TCN 2016 Cardinals Prospect #16: Paul DeJong

The former Illinois State third baseman has gotten off to a strong start in his professional career.

The Cardinal Nation/ Player Profile

School: Illinois State University

2015 rank Pos. DOB Ht. Wt. Bat Thw Signed Round
NA 3B 08,02,93 6-1 195 R R 2015 4th

Selected 2015 stats

Peo 0.288 0.335 219 32 63 12 5 26 23 43 13 0.371 0.360 0.438 0.799
SC 0.486 0.583 37 10 18 6 4 15 6 9 0 0.660 0.578 0.973 1.551
total 0.316   256 42 81 18 9 41 29 52 13   0.394 0.516 0.909

Staff comments (individual rankings in parentheses)

Message board community (16): Paul DeJong checked in at #16 during the community vote. This was exactly where The Cardinal Nation as a whole had him overall, indicating that his early professional results were very positive.

Desmetlax12 said that DeJong would be a top 30 player at worst for him. Whcardsfan posted that it was nice to see a college player in the infield who was able to carry a good bat even after a long season at Illinois State. Pugsleyaddams chimed in saying that if this was a silent auction with DeJong up on the block, you’d have prospective buyers scratching their heads and noses, coughing, and clearing their throats, all in a quest to signal their desire to purchase.

BobReed said that DeJong looks like he has a solid stick, is a good baserunner, and athletic enough to improve defensively as well - if he is able to concentrate on mastering the hot corner. He also liked that there were reports of a positive work ethic. Bccran posted that he saw DeJong play at Peoria this season. He said that his third base defense was just as impressive as his bat, indicating that he may move quickly through the system. - Jeremy Byrd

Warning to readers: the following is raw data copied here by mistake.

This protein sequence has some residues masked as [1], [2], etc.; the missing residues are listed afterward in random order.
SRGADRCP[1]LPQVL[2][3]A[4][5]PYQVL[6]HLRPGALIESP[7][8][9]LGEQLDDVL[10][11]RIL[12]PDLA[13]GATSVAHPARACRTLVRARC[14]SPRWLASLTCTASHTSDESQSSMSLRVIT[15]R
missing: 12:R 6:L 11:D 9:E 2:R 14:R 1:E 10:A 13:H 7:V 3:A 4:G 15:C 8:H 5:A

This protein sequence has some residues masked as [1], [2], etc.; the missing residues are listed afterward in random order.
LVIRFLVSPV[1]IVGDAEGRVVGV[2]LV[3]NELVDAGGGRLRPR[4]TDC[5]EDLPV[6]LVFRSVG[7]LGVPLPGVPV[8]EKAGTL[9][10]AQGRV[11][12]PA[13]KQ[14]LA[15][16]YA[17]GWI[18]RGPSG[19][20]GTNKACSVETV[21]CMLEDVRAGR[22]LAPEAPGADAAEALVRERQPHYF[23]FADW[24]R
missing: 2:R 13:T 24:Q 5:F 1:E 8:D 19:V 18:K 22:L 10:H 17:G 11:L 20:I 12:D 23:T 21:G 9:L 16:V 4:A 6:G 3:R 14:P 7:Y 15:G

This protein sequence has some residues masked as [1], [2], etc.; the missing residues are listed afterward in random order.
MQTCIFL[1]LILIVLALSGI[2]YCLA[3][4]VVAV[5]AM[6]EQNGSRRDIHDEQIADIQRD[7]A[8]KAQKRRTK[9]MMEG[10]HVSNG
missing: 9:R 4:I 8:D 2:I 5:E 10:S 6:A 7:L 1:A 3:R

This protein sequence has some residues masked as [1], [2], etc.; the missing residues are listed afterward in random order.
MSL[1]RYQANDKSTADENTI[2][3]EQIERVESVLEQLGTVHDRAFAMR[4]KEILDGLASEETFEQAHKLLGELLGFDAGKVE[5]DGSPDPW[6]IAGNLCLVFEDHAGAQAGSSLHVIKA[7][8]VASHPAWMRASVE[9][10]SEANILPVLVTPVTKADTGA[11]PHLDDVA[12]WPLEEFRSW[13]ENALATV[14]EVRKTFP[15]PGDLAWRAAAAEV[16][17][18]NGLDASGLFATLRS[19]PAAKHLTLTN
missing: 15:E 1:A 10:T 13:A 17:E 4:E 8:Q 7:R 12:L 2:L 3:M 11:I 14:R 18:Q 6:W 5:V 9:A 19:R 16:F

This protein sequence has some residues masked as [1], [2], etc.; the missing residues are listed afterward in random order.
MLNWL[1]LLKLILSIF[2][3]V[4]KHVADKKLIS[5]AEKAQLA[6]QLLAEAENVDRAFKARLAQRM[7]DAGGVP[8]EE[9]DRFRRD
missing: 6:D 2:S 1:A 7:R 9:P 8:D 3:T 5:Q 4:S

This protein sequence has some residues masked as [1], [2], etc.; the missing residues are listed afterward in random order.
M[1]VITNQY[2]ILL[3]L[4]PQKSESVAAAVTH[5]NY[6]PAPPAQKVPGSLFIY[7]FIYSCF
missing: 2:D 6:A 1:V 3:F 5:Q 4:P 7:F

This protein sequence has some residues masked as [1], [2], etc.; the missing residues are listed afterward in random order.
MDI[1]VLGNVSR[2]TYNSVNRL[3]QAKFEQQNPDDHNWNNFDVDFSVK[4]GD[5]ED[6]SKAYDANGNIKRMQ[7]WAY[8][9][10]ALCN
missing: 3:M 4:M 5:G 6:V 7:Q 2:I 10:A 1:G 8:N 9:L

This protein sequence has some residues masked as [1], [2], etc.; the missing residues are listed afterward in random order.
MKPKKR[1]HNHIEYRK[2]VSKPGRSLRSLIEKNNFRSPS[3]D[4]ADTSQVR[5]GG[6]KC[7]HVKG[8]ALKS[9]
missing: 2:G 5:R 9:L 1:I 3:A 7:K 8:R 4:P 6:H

Derek Shore (19): DeJong is one of several draft picks to instill raw power into a system severely lacking power before the 2015 draft. DeJong earned first-team All-MWC (Missouri Valley Conference) honors while playing four different positions for Illinois State University as a super-utility, everyday player.

Cardinals Midwest area scout Tom Lipari made this assessment of DeJong.

“Paul fits the mold of what the Cardinals scouting department looks for in amateur prospects,” said Lipari, who added he is an intelligent player with a strong mental approach. “His makeup on and off the field is off the charts and everything he does, he handles in a professional manner. Paul is a cool customer. Tremendous young man. He's got that even-keel approach to the game. Very level... Special player.

“From a physical standpoint, it didn't take long to see that the ball comes off his barrel a little differently than most. The sound is different... He's got the bat speed all scouts look for with great extension through the ball. He's got power to all fields. Tremendous strength in hands, wrists and forearms. You're going to have a hard time getting a fastball by him.”

Unsurprisingly, as DeJong set foot in the professional ranks, he continued to perform and showed no ill effects translating his offense from amateur ball. Not known as a burner, DeJong’s speed played due to lack of quality backstops in the lower levels, but he showed good instincts as he stole 13 bases in 17 attempts this past season. Lipari said he has “sneaky speed” and “baseball instincts” which will carry him well.

So far in his professional career, scouts with whom I have spoken are positive on his bat with a feel for the barrel and a controlled approach at the plate. Defensively, the Cardinals are trying him as a third baseman with the capability of playing a multitude of positions, including the demanding catching position. Though it appears the Cardinals are holding out faith in his bat to augment his value.

"DeJong was someone you warm up to with lots of hard contact," said a pro scout who covers the Midwest League. "He's got more pop in batting practice than in games from what I saw, but I feel he'll be fine there. The defense was also fine."